The “digital value chain” involves information that flows back from the marketplace, says Martin. It seeks to supplement the overly internalized focus that characterizes so many organizations today. Successful companies need to share information with multiple outside partners, including suppliers, contract manufacturers and retailers. The resulting chain of critical data “allows us to plan better in the business.”
It’s more than a matter of just tying together existing systems and data. “Just integrating data functionally takes us to a level of maturity around functional excellence,” says Martin. “It doesn’t give us a market-back translation of demand insights that we can translate into supply.”
The data has, in fact, long been available. What’s new is the use of sophisticated analytics to acquire new insights into supply and demand. New forms of social media allow suppliers to view how a particular product is performing in the marketplace weeks earlier than if they just been reading point-of-sale data.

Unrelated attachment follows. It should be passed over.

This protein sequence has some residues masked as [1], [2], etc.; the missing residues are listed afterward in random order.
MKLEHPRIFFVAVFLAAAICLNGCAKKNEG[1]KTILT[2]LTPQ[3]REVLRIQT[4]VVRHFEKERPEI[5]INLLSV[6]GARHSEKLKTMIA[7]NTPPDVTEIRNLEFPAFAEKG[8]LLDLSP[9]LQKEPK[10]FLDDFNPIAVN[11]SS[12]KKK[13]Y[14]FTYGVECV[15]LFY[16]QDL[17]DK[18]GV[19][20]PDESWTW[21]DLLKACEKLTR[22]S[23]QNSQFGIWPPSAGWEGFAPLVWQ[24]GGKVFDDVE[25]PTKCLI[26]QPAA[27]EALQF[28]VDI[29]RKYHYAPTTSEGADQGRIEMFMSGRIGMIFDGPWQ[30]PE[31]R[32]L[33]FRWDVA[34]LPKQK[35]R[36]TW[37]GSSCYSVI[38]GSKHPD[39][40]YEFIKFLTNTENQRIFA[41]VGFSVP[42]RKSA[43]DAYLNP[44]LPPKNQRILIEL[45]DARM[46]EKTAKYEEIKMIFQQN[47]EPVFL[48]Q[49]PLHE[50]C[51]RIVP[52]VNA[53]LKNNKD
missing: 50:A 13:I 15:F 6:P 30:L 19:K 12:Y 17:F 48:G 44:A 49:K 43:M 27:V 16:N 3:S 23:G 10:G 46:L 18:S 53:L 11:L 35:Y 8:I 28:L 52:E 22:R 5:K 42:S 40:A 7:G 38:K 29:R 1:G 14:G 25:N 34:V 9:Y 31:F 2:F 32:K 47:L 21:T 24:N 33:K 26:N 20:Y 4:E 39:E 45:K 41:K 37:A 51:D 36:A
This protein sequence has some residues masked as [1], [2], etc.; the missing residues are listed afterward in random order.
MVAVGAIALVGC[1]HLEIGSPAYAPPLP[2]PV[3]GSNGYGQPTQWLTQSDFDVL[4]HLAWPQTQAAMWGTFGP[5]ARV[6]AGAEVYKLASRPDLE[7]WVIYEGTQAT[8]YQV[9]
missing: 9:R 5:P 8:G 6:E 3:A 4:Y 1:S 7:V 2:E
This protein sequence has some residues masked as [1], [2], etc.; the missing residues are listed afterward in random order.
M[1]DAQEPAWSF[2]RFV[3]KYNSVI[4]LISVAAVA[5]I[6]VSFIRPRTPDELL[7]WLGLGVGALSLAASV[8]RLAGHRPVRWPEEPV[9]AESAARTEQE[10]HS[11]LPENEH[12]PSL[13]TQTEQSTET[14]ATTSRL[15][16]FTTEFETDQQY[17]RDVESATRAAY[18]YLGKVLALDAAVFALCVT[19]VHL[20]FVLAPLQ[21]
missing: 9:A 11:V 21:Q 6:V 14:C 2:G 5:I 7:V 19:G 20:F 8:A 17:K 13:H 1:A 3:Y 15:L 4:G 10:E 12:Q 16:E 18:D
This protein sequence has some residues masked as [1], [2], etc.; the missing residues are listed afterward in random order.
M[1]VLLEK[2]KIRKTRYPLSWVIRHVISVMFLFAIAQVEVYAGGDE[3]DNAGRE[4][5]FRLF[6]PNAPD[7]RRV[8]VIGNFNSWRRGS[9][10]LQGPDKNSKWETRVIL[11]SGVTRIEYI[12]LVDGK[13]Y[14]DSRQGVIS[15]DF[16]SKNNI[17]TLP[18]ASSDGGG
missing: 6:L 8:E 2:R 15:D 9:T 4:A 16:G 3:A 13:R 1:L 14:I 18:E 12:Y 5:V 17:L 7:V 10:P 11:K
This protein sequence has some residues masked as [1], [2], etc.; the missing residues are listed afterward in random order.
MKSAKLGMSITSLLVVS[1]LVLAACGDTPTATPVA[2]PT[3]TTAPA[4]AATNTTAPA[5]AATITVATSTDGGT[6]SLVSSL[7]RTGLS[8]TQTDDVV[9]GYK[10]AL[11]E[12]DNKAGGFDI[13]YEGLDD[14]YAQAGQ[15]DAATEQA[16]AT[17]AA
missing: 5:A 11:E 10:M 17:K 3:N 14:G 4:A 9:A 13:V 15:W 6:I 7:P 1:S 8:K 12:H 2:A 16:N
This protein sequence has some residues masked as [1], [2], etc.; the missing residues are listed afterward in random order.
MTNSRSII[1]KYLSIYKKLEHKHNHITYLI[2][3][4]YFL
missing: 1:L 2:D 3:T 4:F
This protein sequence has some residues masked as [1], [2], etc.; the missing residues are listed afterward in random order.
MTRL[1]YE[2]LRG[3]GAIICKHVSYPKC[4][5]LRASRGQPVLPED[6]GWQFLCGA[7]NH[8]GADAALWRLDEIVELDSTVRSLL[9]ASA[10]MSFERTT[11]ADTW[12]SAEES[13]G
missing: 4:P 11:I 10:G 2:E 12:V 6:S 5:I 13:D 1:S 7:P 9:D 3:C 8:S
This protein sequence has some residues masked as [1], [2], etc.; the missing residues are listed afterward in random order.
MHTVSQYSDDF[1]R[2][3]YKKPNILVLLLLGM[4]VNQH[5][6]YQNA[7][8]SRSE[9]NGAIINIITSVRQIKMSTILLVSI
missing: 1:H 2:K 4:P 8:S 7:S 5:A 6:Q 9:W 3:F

A formal sales and operations planning process can help, but it has to range across disciplines and not be functionally fragmented. Used properly, it can help companies finally to achieve the goal of deep insight into sales patterns. But most have yet to achieve it.
“We’re just starting at the point of managing internal data, bringing in external data and feeding it across the S&OP process and [seeing] what a digital business looks like,” Martin says.
The era of big data demands more sophisticated analytics, and well as individuals with the skills to deploy them. An influx of young data scientists promises to have “a huge impact on the business,” says Martin.
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